List of references in the Kirby series
- This article is about references within the Kirby series to things outside it. For the inverse list, see List of references to the Kirby series.
This page consists of a list of references to outside media in Kirby media (games, the anime, et cetera). This list does not include internal references to other Kirby series material or general fictional tropes shared between large amounts of media. Note that, with some exceptions, the vast majority of these references are not concretely confirmed, and that this list is not exhaustive.
- The Doctor ability shares similar moves to Dr. Mario's appearance in the Super Smash Bros. series.
- The ESP ability, along with its associated enemy NESP, is a nod to Ness's psychic powers in EarthBound. The Yo-Yo ability also references Ness's proficiency with yo-yos.
- The Fighter ability takes inspiration from moves in the Street Fighter series, including the Hadoken, the Shoryuken, and the Tatsumaki Senpukyaku.
- The Mecha ability's appearance strongly resembles the Gundam from the Mobile Suit Gundam series.
- The Air Drop technique associated primarily with the Ninja ability is primarily inspired by 飯綱落とし (Izuna Drop): a fictional ninjutsu attack from the manga Kamui Gaiden, which is well known as the signature move of the protagonist Kamui. This attack has since become a common homage in Japanese works, Ninja Kirby being one of them.
- The Smash Bros. ability's name and moveset are based on Kirby's moveset from the Super Smash Bros. series.
- The Staff ability is a possible reference to Sun Wukong, from Journey to the West.
- Some of Kirby's rarer Stone transformations are references to other video game series, such as Mario, Metroid, and BoxBoy!.
- The Sword ability references Link from The Legend of Zelda.
- The Whip ability is most likely a reference to action-adventure film hero Indiana Jones.
- The Wrestler ability shares similar moves to Incineroar's appearance in Super Smash Bros. Ultimate.
Characters and enemies
- Adeleine slightly resembles Satsuki Kusakabe, a character from the Studio Ghibli animated film My Neighbor Totoro, in body proportions and hair color, although their color scheme and interests differ from each other.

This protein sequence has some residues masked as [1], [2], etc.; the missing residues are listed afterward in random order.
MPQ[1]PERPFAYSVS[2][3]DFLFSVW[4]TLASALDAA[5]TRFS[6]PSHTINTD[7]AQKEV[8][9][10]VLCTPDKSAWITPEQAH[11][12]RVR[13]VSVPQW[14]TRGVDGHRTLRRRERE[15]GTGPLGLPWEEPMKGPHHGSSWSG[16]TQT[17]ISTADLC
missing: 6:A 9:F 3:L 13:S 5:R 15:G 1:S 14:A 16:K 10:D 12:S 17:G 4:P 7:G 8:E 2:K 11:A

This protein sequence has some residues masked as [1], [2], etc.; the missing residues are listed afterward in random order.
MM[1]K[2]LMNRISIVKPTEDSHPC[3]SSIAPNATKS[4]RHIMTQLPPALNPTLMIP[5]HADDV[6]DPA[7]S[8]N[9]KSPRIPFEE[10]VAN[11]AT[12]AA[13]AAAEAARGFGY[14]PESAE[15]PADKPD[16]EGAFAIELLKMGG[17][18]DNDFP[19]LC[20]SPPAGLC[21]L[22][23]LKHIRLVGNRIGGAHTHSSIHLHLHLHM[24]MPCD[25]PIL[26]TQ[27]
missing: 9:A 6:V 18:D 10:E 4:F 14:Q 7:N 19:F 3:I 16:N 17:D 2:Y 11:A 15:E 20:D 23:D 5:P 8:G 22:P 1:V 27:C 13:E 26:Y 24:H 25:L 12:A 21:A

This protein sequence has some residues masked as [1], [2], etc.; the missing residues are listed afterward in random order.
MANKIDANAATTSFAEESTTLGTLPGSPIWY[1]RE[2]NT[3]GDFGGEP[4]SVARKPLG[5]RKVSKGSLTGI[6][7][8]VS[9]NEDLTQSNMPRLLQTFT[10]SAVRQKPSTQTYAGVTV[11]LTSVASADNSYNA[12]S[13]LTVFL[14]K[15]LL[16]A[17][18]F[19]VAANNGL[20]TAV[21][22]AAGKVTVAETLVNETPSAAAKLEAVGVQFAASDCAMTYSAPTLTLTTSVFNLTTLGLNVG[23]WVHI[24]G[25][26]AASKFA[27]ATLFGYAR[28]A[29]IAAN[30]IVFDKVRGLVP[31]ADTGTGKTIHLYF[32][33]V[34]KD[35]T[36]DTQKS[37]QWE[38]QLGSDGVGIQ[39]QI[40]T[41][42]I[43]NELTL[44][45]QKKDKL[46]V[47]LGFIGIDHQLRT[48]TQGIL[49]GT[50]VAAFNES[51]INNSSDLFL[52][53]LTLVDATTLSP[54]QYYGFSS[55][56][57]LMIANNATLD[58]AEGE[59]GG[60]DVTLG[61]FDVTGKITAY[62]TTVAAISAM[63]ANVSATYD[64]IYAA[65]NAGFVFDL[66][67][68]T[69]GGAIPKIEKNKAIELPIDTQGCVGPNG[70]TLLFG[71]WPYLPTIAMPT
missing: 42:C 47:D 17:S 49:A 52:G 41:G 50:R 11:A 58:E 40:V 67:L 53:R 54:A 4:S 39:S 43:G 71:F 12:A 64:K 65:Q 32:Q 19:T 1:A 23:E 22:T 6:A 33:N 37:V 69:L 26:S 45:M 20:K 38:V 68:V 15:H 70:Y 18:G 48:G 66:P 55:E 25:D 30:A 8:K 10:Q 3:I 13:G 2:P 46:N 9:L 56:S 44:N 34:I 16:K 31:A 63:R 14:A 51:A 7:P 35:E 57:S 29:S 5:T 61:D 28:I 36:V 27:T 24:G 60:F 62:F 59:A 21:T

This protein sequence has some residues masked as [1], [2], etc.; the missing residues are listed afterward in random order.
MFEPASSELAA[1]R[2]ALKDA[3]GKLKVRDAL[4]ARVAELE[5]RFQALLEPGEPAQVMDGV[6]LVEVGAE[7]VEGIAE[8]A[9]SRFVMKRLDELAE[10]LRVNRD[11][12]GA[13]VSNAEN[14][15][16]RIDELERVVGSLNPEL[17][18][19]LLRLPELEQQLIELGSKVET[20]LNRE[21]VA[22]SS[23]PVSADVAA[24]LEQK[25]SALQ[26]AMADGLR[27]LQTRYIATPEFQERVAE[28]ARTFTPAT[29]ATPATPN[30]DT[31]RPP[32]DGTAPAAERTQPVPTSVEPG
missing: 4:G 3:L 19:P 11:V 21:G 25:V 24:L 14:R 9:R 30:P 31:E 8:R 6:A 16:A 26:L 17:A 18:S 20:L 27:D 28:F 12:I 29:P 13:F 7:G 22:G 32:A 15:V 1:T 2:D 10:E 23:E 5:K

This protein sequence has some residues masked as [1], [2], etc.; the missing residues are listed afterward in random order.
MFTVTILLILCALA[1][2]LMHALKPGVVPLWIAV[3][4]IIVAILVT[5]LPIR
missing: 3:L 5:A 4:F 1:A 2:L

- Apolo resembles (and is presumably named after) a type of chocolate confection called 「アポロ」Aporo (Apollo), which is produced by Meiji and sold in Japan. This is likely the reason why Kirby is healed when he swallows one.
- Bo is extremely similar in look to the Black Boe from The Legend of Zelda: Majora's Mask. Both that game and Kirby 64: The Crystal Shards shared a release year (2000), so it is possible the enemy was developed for one game, then borrowed for the other.
- Booler resembles the Boo enemy from the Mario franchise.
- Burning Leo seems to be inspired by the guardian lions of Chinese culture. Burning Leo's hair vaguely resembles that of a guardian lion, and his name may also reflect his relation to them.
- Capsule J bears resemblance to the titular character of Konami's TwinBee series.
- Chef Kawasaki is named after Kawasaki motorcycles.
- Computer Virus - the boss from Kirby Super Star and Kirby Super Star Ultra - appears to be a reference to classical Japanese RPGs such as the Dragon Quest games. Its windows in Kirby Super Star are also based on those of the Classic Mac OS.
- Cret and Tury are very similar in appearance to Lakitu from the Super Mario games.
- Efreeti's name is likely based on the Efreet (more commonly known as Ifrit), a demon in Islamic mythology.
- Gabon bears similarities to both the Pokémon Cubone and Marowak, as well as the Little Skull Mouser enemies from Super Mario World 2: Yoshi's Island, due to the fact that all of these creatures wear oversized skulls over their heads, as well as the fact that both Gabon and the Cubone line throw bones to attack and the fact that both Gabon and Little Skull Mousers can be unmasked.